4 MIN. DE LECTURA
PORTO ALEGRE, Brazil, June 23 (Reuters) - By car, bus and plane, tens of thousands of Argentinians are crossing the border into southern Brazil in an invasion of the city of Porto Alegre for Argentina's match against Nigeria on Wednesday.
It promises to be a celebration of their shared "gaucho" culture as well as soccer. But police are also bracing for trouble from Argentina's notorious "barras bravas", hooligans who may try to spoil the party.
"In truth, this is very big for us," said Charles Muller, owner of stall in Port Alegre's public market selling soccer memorabilia.
"The Argentinians are welcome here. It will be like a gaucho fiesta. The hooligans are a minority who do not come for the football or the fun, just for trouble."
Brazil's southernmost state, Rio Grande do Sul, is indeed more akin to neighbouring Argentina and Uruguay than to the rest of the country.
They share the gaucho culture of the cowboys of the pampas, most visibly represented by the costume of baggy "bombacha" trousers, wide hats and big leather boots and belts.
People drink "mate" tea from gourds through metal straws and enjoy a good steak barbecue, just as across the border.
With a strong separatist tradition, many - Muller for one - identify themselves as Gaucho first and Brazilian second.
In the past, the region was fought over by the Spanish and Portuguese empires. After independence, Rio Grande do Sul was often in the frontline of wars between Brazil and Argentina and Uruguay - its people providing many of the soldiers.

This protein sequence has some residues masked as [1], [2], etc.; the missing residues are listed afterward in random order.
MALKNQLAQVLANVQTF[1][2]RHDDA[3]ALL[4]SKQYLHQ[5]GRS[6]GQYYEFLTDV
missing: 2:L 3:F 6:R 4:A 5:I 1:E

Still, relations are good now, helped by the number of Argentinian tourists who flock to the state's beaches.
"We always have a lot of Argentines here, Uruguayans and Chileans too, not just during the World Cup. They come here for holidays," said Rosangela de Azevedo, manager of the Loja Casa do Gaucho shop in downtown Port Alegre.
"We are friendly rivals, particularly in football. They are not quiet."
She also expressed concern about the hooligans.
"Some of the fans are quite warlike. So we are scared about that. They are famously violent."
A spokeswoman for Rio Grande do Sul's public safety authority said 80,000 Argentines were expected in Porto Alegre for the game.
"We've been preparing ever since Porto Alegre was chosen as a host city. We are reinforcing security because of the sheer number of fans coming, not because they are Argentines," she told Reuters.
Special attention was being paid to the barras bravas, with precautions starting at the border. More police will be on the street and near the stadium. Police will escort buses filled with Argentine fans as they head to the stadium.
Many of the Argentinian fans do not have match tickets. Three of them - Maxmiliano Fornara, a 31-year-old professional, Mario Forti, 54, an engineer, and Franco Miseria, 27, doctor - were trying to score some spares on a rainy Monday morning.
They had arrived in town the previous night after a 14-hour, 1,300 km drive from Buenos Aires. They had managed to get a hotel room, even though accommodation is nearly packed out.
They said the hooligans were a minority and that the Argentinians were enjoying the brotherly atmosphere of Porto Alegre.
"The Argentine fans are the best in the world," Forti said.
Their team, spearheaded by forward Lionel Messi, is already assured of a spot in the last 16 even if their form has not yet approached the level expected of one of the pre-tournament favourites.
"Argentina will improve, Messi will improve and the others will follow. No one has the quality we have," said Fornara. (Additional reporting by Asher Levine in Sao Paulo, Editing by Nick Mulvenney)